GPS tracking of the foraging movements of Manx Shearwaters Puffinus puffinus breeding on Skomer Island, Wales
Research output: Contribution to journal › Article
We report the first successful use of miniature Global Positioning System loggers to track the ocean-going behaviour of a c. 400g seabird, the Manx Shearwater Puffinus puffinus. During three field seasons, breeding birds were tracked during the incubation and chick rearing periods on their foraging excursions from the large colony on Skomer Island, Pembrokeshire, UK. Foraging effort was concentrated in the Irish Sea. Likely foraging areas were identified to the north off the Mull of Galloway (some 330km from Skomer), in Dundalk Bay, Cardigan Bay, and more diffusely to the west of the colony both locally and off southern Ireland. No foraging excursions were recorded significantly to the south of the colony, conflicting with the conclusions of earlier studies based on ringing recoveries and off-shore observations. We discuss several explanations including the hypothesis that foraging may have shifted substantially northwards in recent decades (although the possibility that breeding birds forage further south in the very early part of the season remains open). We found no obvious relationship between birds’ positions and water depth, although night-time observations were more likely to be in shallower water than day-time observations. We also found that despite the fact that shearwaters can be observed rafting off-shore from their colonies in the hours prior to making landfall at night, breeding birds are usually located much further from the colony in the last eight hours before arrival, a finding that has significance for the likely effectiveness of marine protection areas if they are only local to the colony. Short sequences of precise second-by-second fixes gathered every two hours enabled us to measure movement speed and direction. Movement speeds were bimodal, corresponding to sitting on the water and flying, with flight behaviour separable into erratic (perhaps indicative of searching for food) and directional (perhaps indicative of travelling). Movement behaviour had a diurnal pattern, with flight predominating in the morning and evening, with more sitting at night and around midday. We also provide a first direct measurement of mean flight speed during directional flight (approximately 40 kmh-1), slower than a shearwater’s predicted Vmr (maximum range velocity) and suggesting that birds are exploiting wave or dynamic soaring during long-distance travel.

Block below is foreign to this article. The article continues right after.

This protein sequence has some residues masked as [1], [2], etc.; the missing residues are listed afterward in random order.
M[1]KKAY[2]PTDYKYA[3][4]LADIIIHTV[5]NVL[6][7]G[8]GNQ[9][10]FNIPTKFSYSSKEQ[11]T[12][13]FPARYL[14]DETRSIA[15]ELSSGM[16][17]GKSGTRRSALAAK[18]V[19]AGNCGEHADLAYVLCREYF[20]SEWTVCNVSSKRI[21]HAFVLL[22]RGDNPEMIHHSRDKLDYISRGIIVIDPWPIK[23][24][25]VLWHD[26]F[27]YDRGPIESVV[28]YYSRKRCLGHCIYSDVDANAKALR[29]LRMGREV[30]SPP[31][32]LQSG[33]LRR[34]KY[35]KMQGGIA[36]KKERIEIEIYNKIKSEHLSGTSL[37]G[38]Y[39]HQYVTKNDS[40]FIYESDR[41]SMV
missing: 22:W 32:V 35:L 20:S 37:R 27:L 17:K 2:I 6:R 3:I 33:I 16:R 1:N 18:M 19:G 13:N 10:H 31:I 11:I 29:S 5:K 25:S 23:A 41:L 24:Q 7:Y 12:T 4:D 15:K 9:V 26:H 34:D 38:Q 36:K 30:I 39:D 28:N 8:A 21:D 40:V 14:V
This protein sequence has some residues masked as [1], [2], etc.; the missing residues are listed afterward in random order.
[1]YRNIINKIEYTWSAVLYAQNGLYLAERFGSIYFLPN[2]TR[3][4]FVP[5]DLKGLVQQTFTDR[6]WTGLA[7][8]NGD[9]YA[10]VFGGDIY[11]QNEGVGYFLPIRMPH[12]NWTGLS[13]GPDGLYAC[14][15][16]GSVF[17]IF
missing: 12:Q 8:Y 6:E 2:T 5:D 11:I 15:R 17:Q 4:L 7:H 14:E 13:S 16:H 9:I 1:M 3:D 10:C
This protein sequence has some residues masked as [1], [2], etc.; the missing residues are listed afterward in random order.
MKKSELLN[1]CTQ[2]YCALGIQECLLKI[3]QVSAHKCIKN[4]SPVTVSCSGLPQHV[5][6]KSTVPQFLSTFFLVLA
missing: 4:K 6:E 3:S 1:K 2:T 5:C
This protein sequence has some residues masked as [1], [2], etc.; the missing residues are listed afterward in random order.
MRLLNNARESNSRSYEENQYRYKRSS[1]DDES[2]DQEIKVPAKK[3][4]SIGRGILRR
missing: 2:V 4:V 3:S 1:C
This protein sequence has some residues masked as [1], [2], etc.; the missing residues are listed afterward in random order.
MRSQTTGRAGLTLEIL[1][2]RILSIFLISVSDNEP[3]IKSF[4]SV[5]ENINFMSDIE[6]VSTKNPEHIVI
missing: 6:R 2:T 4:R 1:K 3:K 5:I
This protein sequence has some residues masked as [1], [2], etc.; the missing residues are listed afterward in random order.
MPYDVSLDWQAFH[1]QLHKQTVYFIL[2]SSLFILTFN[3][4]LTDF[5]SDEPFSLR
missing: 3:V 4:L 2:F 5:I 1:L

|Research areas and keywords||
Subject classification (UKÄ) – MANDATORY
|Publication status||Published - 2008|